1st May –8thJune at Pangolin London
13thMay-28th June at Gallery Pangolin, Stroud
“Jon Buck’s work takes inspiration from a wide range of historical and contemporary scientific and anthropological sources. In this important exhibition across both Pangolin Galleries many of his new works explore primary patterns derived from the natural world. They embellish the surfaces of containers, receptacles and arks with the implied need for the preservation of the great diversity that is life.”
Humans have been inspired by and admired the aesthetic forms of the natural world ever since Neolithic artists scraped the first images on rock faces and cave interiors. Their symbolic and metaphoric depictions continue to delight us and be part of our conceptual toolkit even today. However, in a day-to-day sense we have become more reliant on the use of a much more abstract set of symbols, not least with alphabets of written languages, but more recently with the icon vectors found on computer keyboards and mobile phones which have become globally ubiquitous. In my sculpture ‘In Ferment’ above, the two languages are tumbled together on the surface of this vessel. It is as if one is being asked to imagine a metabolic process of fermentation with our new and ancient cultures both effervescing within its interior.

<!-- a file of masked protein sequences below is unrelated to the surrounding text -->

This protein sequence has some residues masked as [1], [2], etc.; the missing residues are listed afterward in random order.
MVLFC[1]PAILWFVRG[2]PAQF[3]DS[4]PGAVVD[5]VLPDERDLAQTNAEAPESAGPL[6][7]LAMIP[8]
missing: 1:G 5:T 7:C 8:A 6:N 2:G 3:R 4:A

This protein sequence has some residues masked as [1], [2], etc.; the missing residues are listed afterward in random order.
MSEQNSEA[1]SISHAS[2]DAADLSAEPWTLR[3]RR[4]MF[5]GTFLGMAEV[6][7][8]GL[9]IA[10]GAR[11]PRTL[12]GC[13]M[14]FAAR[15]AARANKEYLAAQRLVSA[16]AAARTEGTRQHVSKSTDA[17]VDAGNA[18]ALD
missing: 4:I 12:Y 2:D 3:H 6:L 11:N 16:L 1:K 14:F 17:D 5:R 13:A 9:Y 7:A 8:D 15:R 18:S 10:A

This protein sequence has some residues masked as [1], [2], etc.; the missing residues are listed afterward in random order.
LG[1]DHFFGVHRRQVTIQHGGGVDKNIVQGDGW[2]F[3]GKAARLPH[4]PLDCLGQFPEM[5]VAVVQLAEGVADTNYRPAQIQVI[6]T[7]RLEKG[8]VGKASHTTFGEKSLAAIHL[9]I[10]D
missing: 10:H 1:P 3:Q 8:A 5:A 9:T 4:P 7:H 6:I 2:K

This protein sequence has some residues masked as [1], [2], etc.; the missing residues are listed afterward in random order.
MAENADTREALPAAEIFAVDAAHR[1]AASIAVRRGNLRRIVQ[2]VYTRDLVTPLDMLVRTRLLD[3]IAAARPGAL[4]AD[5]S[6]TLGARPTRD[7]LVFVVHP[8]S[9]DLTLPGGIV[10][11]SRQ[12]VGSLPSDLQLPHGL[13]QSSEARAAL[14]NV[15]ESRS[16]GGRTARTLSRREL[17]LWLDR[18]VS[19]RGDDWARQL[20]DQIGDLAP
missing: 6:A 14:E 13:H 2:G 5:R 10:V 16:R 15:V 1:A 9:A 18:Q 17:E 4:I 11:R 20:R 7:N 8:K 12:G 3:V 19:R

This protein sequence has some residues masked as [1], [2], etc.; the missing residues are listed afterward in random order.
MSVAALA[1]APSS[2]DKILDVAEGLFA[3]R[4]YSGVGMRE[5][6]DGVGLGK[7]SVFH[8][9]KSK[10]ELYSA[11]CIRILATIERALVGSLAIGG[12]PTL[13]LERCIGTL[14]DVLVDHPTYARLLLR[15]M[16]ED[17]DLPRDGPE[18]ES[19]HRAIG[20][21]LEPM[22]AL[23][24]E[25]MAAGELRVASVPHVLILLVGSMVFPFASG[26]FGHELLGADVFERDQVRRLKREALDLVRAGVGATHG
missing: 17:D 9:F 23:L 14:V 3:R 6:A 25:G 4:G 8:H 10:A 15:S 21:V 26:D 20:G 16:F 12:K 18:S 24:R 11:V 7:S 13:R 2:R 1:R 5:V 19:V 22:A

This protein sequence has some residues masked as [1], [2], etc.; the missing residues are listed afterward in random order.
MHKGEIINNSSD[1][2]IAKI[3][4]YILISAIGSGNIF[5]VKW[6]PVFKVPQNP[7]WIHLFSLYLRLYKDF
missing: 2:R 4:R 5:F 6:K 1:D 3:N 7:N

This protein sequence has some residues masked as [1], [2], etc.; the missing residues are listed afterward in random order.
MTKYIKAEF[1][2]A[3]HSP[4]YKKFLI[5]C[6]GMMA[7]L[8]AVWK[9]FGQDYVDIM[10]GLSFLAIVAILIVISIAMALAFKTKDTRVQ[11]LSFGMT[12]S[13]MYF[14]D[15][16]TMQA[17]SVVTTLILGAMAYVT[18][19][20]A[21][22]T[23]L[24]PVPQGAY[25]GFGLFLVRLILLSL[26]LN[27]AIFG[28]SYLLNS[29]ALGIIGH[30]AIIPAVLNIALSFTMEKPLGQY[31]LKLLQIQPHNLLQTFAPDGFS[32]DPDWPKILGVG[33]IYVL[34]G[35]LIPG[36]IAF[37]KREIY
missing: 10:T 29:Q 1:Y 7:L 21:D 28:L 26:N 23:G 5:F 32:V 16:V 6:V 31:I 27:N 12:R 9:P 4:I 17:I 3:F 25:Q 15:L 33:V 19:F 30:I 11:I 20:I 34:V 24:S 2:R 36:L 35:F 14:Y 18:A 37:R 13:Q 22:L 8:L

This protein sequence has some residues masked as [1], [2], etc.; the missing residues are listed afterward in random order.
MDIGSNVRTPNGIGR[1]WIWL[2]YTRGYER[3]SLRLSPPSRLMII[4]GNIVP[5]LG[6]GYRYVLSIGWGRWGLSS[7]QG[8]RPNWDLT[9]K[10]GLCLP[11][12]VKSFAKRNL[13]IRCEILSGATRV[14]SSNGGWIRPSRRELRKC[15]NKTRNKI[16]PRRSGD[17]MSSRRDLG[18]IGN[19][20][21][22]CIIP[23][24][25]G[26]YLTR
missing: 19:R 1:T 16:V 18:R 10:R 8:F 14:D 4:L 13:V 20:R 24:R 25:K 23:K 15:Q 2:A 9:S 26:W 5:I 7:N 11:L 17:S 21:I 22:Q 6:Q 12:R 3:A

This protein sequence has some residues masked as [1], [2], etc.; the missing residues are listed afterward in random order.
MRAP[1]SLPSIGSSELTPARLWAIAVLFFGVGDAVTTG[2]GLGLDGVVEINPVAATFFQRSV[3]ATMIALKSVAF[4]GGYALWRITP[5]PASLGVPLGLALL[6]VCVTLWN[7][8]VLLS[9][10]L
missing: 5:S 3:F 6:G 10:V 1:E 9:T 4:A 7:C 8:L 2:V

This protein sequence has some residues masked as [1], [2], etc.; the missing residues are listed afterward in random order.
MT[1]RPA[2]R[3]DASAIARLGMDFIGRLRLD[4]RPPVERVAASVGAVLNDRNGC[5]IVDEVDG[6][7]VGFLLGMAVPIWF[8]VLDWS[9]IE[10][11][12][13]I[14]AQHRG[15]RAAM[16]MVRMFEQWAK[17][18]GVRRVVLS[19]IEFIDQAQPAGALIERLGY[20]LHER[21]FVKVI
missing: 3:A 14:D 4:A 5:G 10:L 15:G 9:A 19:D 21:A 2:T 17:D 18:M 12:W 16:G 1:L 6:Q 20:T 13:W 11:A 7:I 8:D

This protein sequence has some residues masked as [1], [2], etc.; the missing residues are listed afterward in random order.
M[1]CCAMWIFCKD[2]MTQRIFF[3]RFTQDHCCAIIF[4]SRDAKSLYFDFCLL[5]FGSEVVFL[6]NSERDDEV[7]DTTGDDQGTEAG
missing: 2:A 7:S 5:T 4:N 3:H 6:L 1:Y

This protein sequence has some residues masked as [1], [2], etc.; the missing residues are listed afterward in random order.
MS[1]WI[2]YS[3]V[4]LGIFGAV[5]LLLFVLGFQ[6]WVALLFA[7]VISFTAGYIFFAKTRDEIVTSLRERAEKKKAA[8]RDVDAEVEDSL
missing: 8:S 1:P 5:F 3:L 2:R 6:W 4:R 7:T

My sculpture In Man’s Nature has found itself a very exotic new setting. The work has been purchased for a new city development in Mauritius, the island about which Mark Twain was once purported to have remarked; “Mauritius was made first and then heaven, heaven being copied after Mauritius.”
However, this location is no romantic natural idyll but a new Smart City, centred upon a major university campus that will also include a brand new art centre and a sculpture park. Uniciti, as it has been named, has been specifically designed to provide world-class higher education for young Mauritians and students from other African countries.
In Man’s Nature is currently to be seen at their Pierrefonds campus but once the new sculpture park has been completed it will become one of the first sculptures to be sited there.
Amazingly, the Ruwenzori Sculpture Foundation is now in its tenth year. I have been lucky enough to be involved since its conception and was responsible for its very first sculpture project. My challenge was to design and make a group of small sculptures representing Ugandan tribal clan totems which could subsequently be reproduced in bronze by the newly-trained Rwenzori Founders team.